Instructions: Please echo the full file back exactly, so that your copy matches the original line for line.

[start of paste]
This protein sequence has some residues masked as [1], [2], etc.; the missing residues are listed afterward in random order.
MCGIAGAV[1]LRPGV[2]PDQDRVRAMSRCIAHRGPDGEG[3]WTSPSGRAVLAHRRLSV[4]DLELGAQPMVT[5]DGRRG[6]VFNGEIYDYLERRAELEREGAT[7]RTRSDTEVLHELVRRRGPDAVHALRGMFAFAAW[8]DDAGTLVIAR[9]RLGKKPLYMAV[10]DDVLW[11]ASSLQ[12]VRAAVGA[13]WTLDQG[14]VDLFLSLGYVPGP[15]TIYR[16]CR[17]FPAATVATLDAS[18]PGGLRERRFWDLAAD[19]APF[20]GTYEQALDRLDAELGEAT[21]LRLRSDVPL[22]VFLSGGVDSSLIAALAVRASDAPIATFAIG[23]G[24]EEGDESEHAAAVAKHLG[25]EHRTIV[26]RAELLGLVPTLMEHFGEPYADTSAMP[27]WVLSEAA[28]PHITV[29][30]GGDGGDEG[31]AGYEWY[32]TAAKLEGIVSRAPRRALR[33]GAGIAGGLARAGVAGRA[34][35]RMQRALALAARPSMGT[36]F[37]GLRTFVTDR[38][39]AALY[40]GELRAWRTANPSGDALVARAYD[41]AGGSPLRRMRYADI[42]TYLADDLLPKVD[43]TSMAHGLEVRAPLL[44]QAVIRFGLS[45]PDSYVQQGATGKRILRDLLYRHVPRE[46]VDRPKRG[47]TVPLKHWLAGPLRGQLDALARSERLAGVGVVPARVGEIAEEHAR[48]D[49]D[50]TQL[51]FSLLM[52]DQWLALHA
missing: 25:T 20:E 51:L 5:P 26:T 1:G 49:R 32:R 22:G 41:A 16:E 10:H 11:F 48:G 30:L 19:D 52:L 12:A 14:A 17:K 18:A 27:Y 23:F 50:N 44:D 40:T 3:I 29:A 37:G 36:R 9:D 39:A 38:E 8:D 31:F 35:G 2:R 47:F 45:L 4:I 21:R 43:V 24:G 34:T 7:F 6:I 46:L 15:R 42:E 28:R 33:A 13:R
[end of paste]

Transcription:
This protein sequence has some residues masked as [1], [2], etc.; the missing residues are listed afterward in random order.
MCGIAGAV[1]LRPGV[2]PDQDRVRAMSRCIAHRGPDGEG[3]WTSPSGRAVLAHRRLSV[4]DLELGAQPMVT[5]DGRRG[6]VFNGEIYDYLERRAELEREGAT[7]RTRSDTEVLHELVRRRGPDAVHALRGMFAFAAW[8]DDAGTLVIAR[9]RLGKKPLYMAV[10]DDVLW[11]ASSLQ[12]VRAAVGA[13]WTLDQG[14]VDLFLSLGYVPGP[15]TIYR[16]CR[17]FPAATVATLDAS[18]PGGLRERRFWDLAAD[19]APF[20]GTYEQALDRLDAELGEAT[21]LRLRSDVPL[22]VFLSGGVDSSLIAALAVRASDAPIATFAIG[23]G[24]EEGDESEHAAAVAKHLG[25]EHRTIV[26]RAELLGLVPTLMEHFGEPYADTSAMP[27]WVLSEAA[28]PHITV[29][30]GGDGGDEG[31]AGYEWY[32]TAAKLEGIVSRAPRRALR[33]GAGIAGGLARAGVAGRA[34][35]RMQRALALAARPSMGT[36]F[37]GLRTFVTDR[38][39]AALY[40]GELRAWRTANPSGDALVARAYD[41]AGGSPLRRMRYADI[42]TYLADDLLPKVD[43]TSMAHGLEVRAPLL[44]QAVIRFGLS[45]PDSYVQQGATGKRILRDLLYRHVPRE[46]VDRPKRG[47]TVPLKHWLAGPLRGQLDALARSERLAGVGVVPARVGEIAEEHAR[48]D[49]D[50]TQL[51]FSLLM[52]DQWLALHA
missing: 25:T 20:E 51:L 5:P 26:T 1:G 49:R 32:R 22:G 41:A 16:E 10:H 11:F 48:G 30:L 19:D 52:L 12:A 14:A 17:K 18:A 27:Y 23:F 50:N 44:D 40:T 3:I 29:A 37:G 36:R 9:D 39:A 38:E 8:D 31:F 35:G 2:R 47:F 45:L 4:I 21:R 43:V 24:G 34:T 7:F 6:I 46:L 15:R 42:E 28:R 33:A 13:R